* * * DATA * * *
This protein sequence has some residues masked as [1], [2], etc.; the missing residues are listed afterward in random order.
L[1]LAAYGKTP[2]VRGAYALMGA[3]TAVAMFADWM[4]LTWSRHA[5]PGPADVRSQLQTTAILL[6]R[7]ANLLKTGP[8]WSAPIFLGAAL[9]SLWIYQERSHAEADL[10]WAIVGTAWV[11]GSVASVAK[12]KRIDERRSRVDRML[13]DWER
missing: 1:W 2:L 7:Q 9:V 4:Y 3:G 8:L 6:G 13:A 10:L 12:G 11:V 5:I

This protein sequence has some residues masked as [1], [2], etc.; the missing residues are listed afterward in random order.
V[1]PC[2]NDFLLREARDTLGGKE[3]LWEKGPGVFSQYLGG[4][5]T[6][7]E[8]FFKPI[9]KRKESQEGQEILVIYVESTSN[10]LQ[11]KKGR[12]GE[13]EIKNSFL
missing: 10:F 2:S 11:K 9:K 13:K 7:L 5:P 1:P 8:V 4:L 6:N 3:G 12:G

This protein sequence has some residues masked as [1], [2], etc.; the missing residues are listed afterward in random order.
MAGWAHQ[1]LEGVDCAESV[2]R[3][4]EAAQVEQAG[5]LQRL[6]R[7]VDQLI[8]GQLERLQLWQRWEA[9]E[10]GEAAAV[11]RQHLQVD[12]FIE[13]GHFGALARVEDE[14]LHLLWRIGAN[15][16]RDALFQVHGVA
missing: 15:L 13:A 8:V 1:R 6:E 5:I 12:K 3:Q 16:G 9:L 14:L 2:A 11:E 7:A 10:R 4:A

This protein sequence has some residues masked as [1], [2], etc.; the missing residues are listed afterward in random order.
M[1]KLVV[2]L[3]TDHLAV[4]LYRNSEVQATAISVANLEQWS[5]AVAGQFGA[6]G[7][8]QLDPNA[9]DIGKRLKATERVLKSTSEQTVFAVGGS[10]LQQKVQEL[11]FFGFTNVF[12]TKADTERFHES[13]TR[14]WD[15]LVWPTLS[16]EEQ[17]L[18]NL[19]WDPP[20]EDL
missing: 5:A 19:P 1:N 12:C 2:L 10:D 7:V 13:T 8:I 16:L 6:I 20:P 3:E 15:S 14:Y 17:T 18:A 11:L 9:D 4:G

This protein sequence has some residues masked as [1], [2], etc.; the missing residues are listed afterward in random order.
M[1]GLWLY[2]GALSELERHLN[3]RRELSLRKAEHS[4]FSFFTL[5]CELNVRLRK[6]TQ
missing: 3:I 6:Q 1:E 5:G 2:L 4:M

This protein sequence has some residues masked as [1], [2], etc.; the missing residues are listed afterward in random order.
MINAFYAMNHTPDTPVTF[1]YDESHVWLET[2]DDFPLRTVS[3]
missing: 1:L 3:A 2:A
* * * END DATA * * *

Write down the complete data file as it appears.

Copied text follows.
This protein sequence has some residues masked as [1], [2], etc.; the missing residues are listed afterward in random order.
L[1]LAAYGKTP[2]VRGAYALMGA[3]TAVAMFADWM[4]LTWSRHA[5]PGPADVRSQLQTTAILL[6]R[7]ANLLKTGP[8]WSAPIFLGAAL[9]SLWIYQERSHAEADL[10]WAIVGTAWV[11]GSVASVAK[12]KRIDERRSRVDRML[13]DWER
missing: 1:W 2:L 7:Q 9:V 4:Y 3:G 8:L 6:G 13:A 10:L 12:G 11:V 5:I

This protein sequence has some residues masked as [1], [2], etc.; the missing residues are listed afterward in random order.
V[1]PC[2]NDFLLREARDTLGGKE[3]LWEKGPGVFSQYLGG[4][5]T[6][7]E[8]FFKPI[9]KRKESQEGQEILVIYVESTSN[10]LQ[11]KKGR[12]GE[13]EIKNSFL
missing: 10:F 2:S 11:K 9:K 13:K 7:L 5:P 1:P 8:V 4:L 6:N 3:G 12:G

This protein sequence has some residues masked as [1], [2], etc.; the missing residues are listed afterward in random order.
MAGWAHQ[1]LEGVDCAESV[2]R[3][4]EAAQVEQAG[5]LQRL[6]R[7]VDQLI[8]GQLERLQLWQRWEA[9]E[10]GEAAAV[11]RQHLQVD[12]FIE[13]GHFGALARVEDE[14]LHLLWRIGAN[15][16]RDALFQVHGVA
missing: 15:L 13:A 8:V 1:R 6:E 5:I 12:K 3:Q 16:G 9:L 14:L 2:A 11:E 7:A 10:R 4:A

This protein sequence has some residues masked as [1], [2], etc.; the missing residues are listed afterward in random order.
M[1]KLVV[2]L[3]TDHLAV[4]LYRNSEVQATAISVANLEQWS[5]AVAGQFGA[6]G[7][8]QLDPNA[9]DIGKRLKATERVLKSTSEQTVFAVGGS[10]LQQKVQEL[11]FFGFTNVF[12]TKADTERFHES[13]TR[14]WD[15]LVWPTLS[16]EEQ[17]L[18]NL[19]WDPP[20]EDL
missing: 5:A 19:P 1:N 12:C 2:L 10:D 7:V 13:T 8:I 16:L 6:I 20:P 3:E 15:S 14:Y 17:T 18:A 11:L 9:D 4:G

This protein sequence has some residues masked as [1], [2], etc.; the missing residues are listed afterward in random order.
M[1]GLWLY[2]GALSELERHLN[3]RRELSLRKAEHS[4]FSFFTL[5]CELNVRLRK[6]TQ
missing: 3:I 6:Q 1:E 5:G 2:L 4:M

This protein sequence has some residues masked as [1], [2], etc.; the missing residues are listed afterward in random order.
MINAFYAMNHTPDTPVTF[1]YDESHVWLET[2]DDFPLRTVS[3]
missing: 1:L 3:A 2:A